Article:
¿o te la hacen?
Journalists love to win prizes; they massage our fragile egos. I was once given one by the Spanish government for an article about architecture. But news came this week of an award that I and any other self-respecting correspondent would prefer not to win, despite the generous €12,000 prize money.
Spain’s foreign ministry is putting up the cash for the foreign correspondent who pens the best article “about the role of Spain abroad”. The Palacio de Viana prize, named after the 15th-century palace where the Spanish foreign minister, Alfonso Dastis, has his offices, is one of a series of awards for promoting the image of Spain.
Writing in praise of this beautiful country — which, despite its maddening bureaucracy and eccentric traditions, is a glorious place to live — would not be difficult. But that is not journalism, it is PR.
This announcement comes at a time when the Spanish government’s image abroad needs all the good PR it can get. With the honourable exception, ironically, of the foreign ministry, it has failed miserably in a bitter media war over the Catalan independence crisis.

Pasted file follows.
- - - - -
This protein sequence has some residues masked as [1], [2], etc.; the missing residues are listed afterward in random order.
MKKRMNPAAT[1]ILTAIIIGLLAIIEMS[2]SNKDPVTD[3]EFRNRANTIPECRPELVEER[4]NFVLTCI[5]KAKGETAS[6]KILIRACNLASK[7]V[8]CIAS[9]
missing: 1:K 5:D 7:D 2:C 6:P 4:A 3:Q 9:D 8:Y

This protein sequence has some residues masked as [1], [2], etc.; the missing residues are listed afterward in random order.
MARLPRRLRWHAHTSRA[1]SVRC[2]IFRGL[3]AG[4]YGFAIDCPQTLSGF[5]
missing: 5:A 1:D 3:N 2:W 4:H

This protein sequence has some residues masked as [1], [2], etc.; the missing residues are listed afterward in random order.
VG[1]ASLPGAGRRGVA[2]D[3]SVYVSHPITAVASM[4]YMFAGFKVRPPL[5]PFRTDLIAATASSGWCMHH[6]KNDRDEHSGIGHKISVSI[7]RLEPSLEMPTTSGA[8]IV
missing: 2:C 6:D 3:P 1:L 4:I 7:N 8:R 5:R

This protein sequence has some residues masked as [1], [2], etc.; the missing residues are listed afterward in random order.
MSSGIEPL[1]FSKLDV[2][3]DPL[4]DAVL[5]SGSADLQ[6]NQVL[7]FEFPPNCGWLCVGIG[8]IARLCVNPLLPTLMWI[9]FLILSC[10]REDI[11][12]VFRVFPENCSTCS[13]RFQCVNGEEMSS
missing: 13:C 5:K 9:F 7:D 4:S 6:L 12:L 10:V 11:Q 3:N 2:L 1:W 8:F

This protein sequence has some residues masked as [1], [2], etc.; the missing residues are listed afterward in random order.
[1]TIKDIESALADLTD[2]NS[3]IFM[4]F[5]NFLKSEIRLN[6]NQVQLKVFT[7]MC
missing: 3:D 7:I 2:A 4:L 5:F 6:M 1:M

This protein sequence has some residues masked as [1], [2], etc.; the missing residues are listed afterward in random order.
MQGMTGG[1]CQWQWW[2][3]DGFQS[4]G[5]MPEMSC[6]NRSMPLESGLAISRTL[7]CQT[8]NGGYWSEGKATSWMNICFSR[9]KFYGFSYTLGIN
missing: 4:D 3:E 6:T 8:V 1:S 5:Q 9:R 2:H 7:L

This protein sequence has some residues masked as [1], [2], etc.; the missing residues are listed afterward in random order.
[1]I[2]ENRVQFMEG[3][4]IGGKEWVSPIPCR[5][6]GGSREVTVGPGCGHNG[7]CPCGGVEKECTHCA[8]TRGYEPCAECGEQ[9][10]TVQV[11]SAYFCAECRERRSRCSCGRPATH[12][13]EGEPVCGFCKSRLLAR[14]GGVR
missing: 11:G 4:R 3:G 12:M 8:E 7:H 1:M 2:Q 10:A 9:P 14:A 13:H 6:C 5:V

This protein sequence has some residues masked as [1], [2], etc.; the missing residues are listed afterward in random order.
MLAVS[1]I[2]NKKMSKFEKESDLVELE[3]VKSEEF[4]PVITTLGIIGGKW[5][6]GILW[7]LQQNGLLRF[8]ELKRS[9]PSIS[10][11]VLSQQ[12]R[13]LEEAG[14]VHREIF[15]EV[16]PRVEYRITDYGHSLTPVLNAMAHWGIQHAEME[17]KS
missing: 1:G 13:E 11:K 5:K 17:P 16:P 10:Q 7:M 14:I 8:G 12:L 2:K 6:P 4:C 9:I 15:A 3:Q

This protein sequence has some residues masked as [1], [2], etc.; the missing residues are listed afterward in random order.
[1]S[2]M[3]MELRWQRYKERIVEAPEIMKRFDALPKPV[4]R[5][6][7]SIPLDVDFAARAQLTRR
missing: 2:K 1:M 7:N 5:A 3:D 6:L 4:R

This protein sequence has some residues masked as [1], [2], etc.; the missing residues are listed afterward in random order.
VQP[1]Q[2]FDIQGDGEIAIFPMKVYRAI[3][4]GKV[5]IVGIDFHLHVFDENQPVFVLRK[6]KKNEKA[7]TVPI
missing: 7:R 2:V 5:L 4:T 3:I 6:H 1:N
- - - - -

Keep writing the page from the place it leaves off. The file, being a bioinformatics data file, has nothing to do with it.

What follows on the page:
Last week, Madrid renewed its commitment to direct rule over Catalonia, despite the election of a new regional leader. Nine Catalan politicians remain in custody pending trial on charges ranging from rebellion to extortion. By giving access to foreign journalists, the separatists have been getting their message out and winning the media battle abroad.
Meanwhile, Mariano Rajoy, the Spanish prime minister, has remained aloof. It was left to Mr Dastis to deal with the world’s press, because he is articulate and speaks English, but it should have been the prime minister explaining why his government chose to act the way it did during the independence referendum. Briefings with foreign correspondents would have at least helped the world understand why he sent the police in. The exiled former Catalan leader Carles Puigdemont has exploited these openings with a carefully co-ordinated social media campaign and well-placed interviews in the international media.
If the Spanish government wants to improve its image it would be best employed explaining its actions in Catalonia. And the most coveted prize it could offer at the moment is not €12,000 but an interview with the prime minister.
Graham Keeley is Madrid correspondent